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MAIDSTONE BOROUGH COUNCIL
9 DECEMBER 2020
REPORT OF THE POLICY AND RESOURCES COMMITTEE ON 25 NOVEMBER 2020
COUNCIL TAX REDUCTION SCHEME 2021-22
Issue for Decision
Each year Full Council must approve the Council Tax Reduction Scheme for the
following year. Where there are changes proposed, it is necessary for a public consultation to take place.
This report advises on the outcome of the Public Consultation and makes a recommendation to Council that the 2021-2022 Council Tax Reduction Scheme be implemented.
That the 2021-22 Council Tax Reduction Scheme be implemented (Model 2).
Reasons for Recommendations
In amending the scheme for 2021-22 the intention is to mitigate the impact
of Universal Credit (UC) on the administration of the Council Tax Reduction
Scheme (CTRS), together with the billing and collection of Council Tax.
Since its introduction in April 2013, our local scheme has been ‘refreshed’
annually and further changes introduced to ensure that the scheme
remains affordable whilst providing support for those most in need.
Universal Credit has introduced fundamental changes to how the welfare
System operates and replaces a number of existing benefits including
Income Support, Job Seekers Allowance, Employment Support Allowance,
Working Tax Credits, Child Tax Credits and Housing Benefit. CTR is administered as a local discount, putting it outside of the welfare system and scope of UC.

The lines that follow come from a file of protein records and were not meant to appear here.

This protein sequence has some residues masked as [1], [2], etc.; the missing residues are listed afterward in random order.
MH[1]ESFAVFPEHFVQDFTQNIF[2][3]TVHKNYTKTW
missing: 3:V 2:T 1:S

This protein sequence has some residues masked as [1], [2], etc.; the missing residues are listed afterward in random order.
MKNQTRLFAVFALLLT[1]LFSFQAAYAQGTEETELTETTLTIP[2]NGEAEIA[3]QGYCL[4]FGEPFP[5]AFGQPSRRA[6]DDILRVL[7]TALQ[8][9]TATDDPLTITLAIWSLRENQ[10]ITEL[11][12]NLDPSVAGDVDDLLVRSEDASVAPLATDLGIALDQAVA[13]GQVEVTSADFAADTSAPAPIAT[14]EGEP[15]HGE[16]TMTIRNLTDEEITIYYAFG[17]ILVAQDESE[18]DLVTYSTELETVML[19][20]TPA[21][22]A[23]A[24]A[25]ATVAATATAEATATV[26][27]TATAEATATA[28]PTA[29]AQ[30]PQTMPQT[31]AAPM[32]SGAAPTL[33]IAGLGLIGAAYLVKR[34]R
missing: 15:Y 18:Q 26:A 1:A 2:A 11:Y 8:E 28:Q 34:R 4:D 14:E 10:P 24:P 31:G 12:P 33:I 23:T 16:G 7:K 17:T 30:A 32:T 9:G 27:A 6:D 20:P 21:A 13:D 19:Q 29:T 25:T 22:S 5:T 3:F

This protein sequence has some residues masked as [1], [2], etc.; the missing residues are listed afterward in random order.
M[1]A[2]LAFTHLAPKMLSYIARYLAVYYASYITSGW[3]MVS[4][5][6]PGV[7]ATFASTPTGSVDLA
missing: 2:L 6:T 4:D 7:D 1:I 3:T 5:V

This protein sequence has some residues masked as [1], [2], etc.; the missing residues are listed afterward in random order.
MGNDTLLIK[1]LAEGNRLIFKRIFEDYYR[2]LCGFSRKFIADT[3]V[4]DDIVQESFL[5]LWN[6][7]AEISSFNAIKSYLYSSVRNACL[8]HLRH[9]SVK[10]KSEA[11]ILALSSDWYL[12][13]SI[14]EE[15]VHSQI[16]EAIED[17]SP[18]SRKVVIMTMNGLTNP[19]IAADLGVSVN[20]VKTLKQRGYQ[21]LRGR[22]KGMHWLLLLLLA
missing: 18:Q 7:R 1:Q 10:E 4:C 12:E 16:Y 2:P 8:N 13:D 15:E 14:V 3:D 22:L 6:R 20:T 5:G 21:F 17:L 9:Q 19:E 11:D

CTR provides financial assistance in the form of a rebate on the Council Tax
bill and whilst cost had reduced over recent years the economic impact of
Covid-19 has reversed that trend, with significant increases in demand and
cost over the current year.
· 2019/2020 £ 8,652,758
· 2020/2021 £ 8,500,000 (original estimated pre COVID)
£10,083,800 (revised estimated due to COVID)
· 2021/2022 £10,487,000 (estimated)
Council Tax Reduction cases for working age claimants have increased since
March by 675 from 5,486 to 6,161. A further increase is probable with the
end of the furlough scheme in March 2021. A further increase of over 500 households seeking support could increase the cost of award of Council Tax
Reduction by an estimated £500,000.
There are frequent changes in UC entitlement to mirror earnings which